The color of law : a forgotten history of how our government segregated America / Richard Rothstein.
- 16 of 19 copies available at Bibliomation. (Show)
- 0 of 1 copy available at Silas Bronson Library.
|Location||Call Number / Copy Notes||Barcode||Shelving Location||Status||Due Date|
|Silas Bronson Library - Waterbury||305.800 ROT (Text to phone)||34005142765485||Adult New Nonfiction||Checked out||10/03/2018|
- ISBN: 9781631492853
- ISBN: 1631492853
- ISBN: 9781631494536
- ISBN: 1631494538
- Physical Description: xvii, 345 pages : illustrations, maps ; 25 cm
- Edition: First edition.
- Publisher: New York ; Liveright Publishing Corporation, a division of W.W. Norton & Company, 
- Copyright: ©2017
|Bibliography, etc. Note:||
Includes bibliographical references (pages 293-320) and index.
|Formatted Contents Note:||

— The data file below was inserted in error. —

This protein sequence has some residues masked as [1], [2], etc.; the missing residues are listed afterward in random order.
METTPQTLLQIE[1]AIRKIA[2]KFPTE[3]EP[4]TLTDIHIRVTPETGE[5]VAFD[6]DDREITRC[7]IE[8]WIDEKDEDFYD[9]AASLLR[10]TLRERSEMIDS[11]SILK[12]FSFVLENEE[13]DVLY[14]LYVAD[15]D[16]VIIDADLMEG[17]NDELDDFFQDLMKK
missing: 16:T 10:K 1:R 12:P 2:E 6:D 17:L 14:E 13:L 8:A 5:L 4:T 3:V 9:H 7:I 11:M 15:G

If San Francisco, then Everywhere? -- Public Housing, Black Ghettos -- Racial Zoning -- "Own Your Own Home" -- Private Agreements, Government Enforcement -- White Flight -- IRS Support and Compliant Regulators -- Local Tactics -- State-Sanctioned Violence -- Suppressed Incomes -- Looking Forward, Looking Back -- Considering Fixes -- Epilogue.
"Richard Rothstein explodes the myth that America's cities came to be racially divided through de facto segregation -- that is, through individual prejudices, income differences, or the actions of private institutions like banks and real estate agencies. Rather, The Color of Law incontrovertibly makes it clear that it was de jure segregation -- the laws and policy decisions passed by local, state, and federal governments -- that actually promoted the discriminatory patterns that continue to this day."--Jacket.